Greetings, I’m a Science Major. How do art?

I didn’t expect to feel so strange as soon as I walked through the door: so naive and babyish–like my presence was confusing and unexpected. I guess it would have been, since, until a couple semesters ago, I had spent the majority of my time around the science department.

This semester, I had decided to take the suggestion of a friend and enroll in Figure Drawing, an upper-division drawing class. I had finished the prerequisite, after all.

Monday evening of syllabus week, I hurried to class in the dark, looking forward to actually having an art class with friends. As it turns out, having friends in the room made it even more intimidating when the realization hit me that I had inserted myself into a class of upper-division art majors. Perhaps a little too audacious for comfort.

I wanted to be there. I want to learn to be able to tell stories well through both the written and visual arts. But still–what business did I have being there, griped a sinister voice in the back of my mind. Who was I to get involved in classes for people as talented and skilled as art majors? Was it even my place to have so naively decided to take this path?

Yet here I stand, announcing to the world little by little that I have determined to pursue writing and illustration when I could have played it safe and become a physical therapist. Even as competitive as the physical therapy programs are nowadays, that option was my comfort zone. 

As the professor explained the course and its requirements, the class drew a still life. I had gone through this earlier that afternoon in Drawing II, and I was determined to apply the advice I had received then to make round two better. After an hour or so, we took a break, getting up and roving around the drawing horses to look at each others’ work–an exercise I’m still uncomfortable with. I hoped no one looked at mine for too long. My sketch had improved, and I was mildly happy with it, but also very disappointed. The pieces of the other artists burst with life and expression and style. Mine felt quite a bit simpler and more rigid. A “good try.”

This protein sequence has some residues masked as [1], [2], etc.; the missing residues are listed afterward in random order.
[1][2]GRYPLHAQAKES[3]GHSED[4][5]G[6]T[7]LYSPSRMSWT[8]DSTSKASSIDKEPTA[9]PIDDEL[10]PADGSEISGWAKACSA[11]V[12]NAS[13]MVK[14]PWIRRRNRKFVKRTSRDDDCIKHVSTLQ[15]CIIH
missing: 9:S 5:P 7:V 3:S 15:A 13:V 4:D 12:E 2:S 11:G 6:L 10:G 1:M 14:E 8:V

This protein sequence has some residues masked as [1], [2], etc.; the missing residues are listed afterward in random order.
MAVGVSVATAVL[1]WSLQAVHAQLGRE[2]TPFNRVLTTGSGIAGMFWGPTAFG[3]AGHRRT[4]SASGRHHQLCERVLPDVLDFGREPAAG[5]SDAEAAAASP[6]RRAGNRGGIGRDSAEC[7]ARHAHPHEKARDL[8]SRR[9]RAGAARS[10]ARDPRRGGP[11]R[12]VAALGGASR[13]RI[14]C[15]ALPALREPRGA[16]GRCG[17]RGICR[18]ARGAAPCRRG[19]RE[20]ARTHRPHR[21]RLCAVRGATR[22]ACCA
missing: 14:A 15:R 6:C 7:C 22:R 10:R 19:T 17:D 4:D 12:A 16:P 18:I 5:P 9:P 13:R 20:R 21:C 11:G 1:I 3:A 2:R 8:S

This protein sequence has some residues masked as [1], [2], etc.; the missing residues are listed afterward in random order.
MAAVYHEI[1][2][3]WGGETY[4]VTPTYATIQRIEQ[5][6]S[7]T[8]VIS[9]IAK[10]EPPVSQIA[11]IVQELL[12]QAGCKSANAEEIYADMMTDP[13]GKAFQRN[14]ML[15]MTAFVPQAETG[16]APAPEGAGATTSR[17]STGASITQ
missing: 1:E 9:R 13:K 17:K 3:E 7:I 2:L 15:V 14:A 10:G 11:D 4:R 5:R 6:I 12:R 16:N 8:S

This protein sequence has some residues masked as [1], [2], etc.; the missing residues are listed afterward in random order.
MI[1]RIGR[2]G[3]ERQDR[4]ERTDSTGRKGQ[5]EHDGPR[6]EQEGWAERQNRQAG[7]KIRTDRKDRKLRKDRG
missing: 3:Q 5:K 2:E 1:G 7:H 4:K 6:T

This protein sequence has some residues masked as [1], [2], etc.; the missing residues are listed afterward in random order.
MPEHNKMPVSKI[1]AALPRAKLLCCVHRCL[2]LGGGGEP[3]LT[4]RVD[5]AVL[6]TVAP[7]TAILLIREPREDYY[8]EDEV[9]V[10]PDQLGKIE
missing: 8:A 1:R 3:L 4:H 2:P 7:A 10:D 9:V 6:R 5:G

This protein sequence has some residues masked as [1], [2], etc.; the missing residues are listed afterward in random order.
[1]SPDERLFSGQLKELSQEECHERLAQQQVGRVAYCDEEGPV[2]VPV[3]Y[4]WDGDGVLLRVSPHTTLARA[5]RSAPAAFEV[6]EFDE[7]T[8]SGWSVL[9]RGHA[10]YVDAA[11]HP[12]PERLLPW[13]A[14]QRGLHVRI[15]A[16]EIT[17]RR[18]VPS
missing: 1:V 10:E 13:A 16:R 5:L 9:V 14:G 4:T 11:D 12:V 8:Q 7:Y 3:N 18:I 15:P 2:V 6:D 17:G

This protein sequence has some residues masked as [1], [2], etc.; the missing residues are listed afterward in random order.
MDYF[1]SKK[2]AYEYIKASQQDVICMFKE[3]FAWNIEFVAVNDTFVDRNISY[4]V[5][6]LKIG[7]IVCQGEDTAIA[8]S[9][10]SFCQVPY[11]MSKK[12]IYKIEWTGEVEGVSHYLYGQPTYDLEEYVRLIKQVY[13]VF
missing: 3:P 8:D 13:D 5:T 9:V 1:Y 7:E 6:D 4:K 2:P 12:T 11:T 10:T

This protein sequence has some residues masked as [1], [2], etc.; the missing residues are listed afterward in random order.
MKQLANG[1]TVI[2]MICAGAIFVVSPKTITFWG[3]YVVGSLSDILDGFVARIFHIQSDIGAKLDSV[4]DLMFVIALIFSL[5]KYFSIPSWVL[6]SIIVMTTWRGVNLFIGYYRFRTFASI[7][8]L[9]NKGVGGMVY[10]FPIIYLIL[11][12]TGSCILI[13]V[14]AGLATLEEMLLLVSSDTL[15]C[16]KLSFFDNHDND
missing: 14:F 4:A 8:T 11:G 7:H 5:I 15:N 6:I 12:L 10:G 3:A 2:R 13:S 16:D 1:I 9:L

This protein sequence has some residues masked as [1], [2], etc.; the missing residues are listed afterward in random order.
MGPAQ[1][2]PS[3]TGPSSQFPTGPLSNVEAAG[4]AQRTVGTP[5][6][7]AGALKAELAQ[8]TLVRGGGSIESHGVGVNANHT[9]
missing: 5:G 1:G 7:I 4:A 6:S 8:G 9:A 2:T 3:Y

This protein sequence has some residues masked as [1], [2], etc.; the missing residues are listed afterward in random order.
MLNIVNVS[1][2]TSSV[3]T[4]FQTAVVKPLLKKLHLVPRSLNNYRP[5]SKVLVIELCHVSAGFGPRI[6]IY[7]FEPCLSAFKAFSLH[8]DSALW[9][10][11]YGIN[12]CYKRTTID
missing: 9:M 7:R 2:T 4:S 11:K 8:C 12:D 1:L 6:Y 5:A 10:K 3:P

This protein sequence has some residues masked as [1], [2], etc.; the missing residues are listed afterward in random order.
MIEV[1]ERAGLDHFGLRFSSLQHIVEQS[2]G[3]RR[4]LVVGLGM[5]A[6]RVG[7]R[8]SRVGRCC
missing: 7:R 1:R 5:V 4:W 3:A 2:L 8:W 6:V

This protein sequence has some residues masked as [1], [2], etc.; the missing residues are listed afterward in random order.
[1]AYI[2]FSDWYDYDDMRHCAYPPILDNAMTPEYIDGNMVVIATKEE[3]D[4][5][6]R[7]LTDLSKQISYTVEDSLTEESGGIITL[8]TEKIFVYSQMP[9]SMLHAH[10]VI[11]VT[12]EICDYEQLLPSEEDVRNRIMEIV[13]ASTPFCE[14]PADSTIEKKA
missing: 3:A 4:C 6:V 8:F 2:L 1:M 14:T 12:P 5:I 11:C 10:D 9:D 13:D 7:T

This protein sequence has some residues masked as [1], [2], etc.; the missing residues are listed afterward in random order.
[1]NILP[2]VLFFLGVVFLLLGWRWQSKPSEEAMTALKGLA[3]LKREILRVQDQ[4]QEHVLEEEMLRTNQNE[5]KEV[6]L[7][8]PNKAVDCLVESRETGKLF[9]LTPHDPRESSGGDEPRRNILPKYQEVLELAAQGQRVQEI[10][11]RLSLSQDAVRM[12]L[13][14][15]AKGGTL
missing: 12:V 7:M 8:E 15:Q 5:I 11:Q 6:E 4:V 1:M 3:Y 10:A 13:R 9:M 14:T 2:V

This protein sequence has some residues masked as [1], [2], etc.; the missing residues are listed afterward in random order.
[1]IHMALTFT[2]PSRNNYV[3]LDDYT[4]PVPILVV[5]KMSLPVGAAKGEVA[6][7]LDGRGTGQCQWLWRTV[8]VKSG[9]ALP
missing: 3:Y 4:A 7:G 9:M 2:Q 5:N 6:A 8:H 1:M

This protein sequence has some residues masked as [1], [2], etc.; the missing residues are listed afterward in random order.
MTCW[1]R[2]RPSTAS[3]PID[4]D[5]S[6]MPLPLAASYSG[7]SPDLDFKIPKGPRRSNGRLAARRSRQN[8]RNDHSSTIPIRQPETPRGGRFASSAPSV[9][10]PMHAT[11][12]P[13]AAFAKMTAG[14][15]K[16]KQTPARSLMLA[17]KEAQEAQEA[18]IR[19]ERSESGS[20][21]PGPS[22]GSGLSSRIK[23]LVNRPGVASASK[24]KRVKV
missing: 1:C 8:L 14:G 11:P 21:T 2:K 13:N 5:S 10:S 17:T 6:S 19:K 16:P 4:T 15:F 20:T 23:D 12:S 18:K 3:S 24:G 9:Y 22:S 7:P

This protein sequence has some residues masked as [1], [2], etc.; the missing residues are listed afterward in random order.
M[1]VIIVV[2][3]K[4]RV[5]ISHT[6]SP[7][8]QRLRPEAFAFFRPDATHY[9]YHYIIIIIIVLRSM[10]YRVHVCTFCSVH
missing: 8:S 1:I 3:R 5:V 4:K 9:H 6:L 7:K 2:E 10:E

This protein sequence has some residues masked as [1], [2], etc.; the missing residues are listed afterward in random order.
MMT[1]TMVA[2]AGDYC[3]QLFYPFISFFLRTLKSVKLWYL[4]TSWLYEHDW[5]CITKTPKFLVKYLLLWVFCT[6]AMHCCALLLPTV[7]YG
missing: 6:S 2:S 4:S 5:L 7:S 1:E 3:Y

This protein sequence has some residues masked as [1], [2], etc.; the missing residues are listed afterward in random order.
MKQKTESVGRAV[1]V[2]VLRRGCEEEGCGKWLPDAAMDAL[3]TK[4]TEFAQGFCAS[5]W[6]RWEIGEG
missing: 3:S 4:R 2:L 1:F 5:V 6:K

Mediocrity breathed uncomfortably down my neck. I have so much catching up to do…but I guess this also means I have a great deal of room to improve. “If your dreams don’t scare you…” right?

I have no doubts as to whether this was a mistake or not. I ask myself over and over again, “What am I doing?” but more as an effort of stress relief. Not that I’m actually having concrete second thoughts.

I already know I’m most insecure in art and writing classes, as those are the subjects I care most about. They are areas in which I most want the skills to evoke meaning and purpose from my work, and not to be overshadowed by crippling inadequacies.

I think about how much I will learn and improve this semester, and I am determined to plow through any amount of intimidation to get there. In theory, at least. I’ll take the waves as they come, and buckling down to receive them should grow at least a little easier with time.

I may be naive. I may be insane. But this is what I want.

And even in the midst of my insecurity, I feel good about this decision.

 

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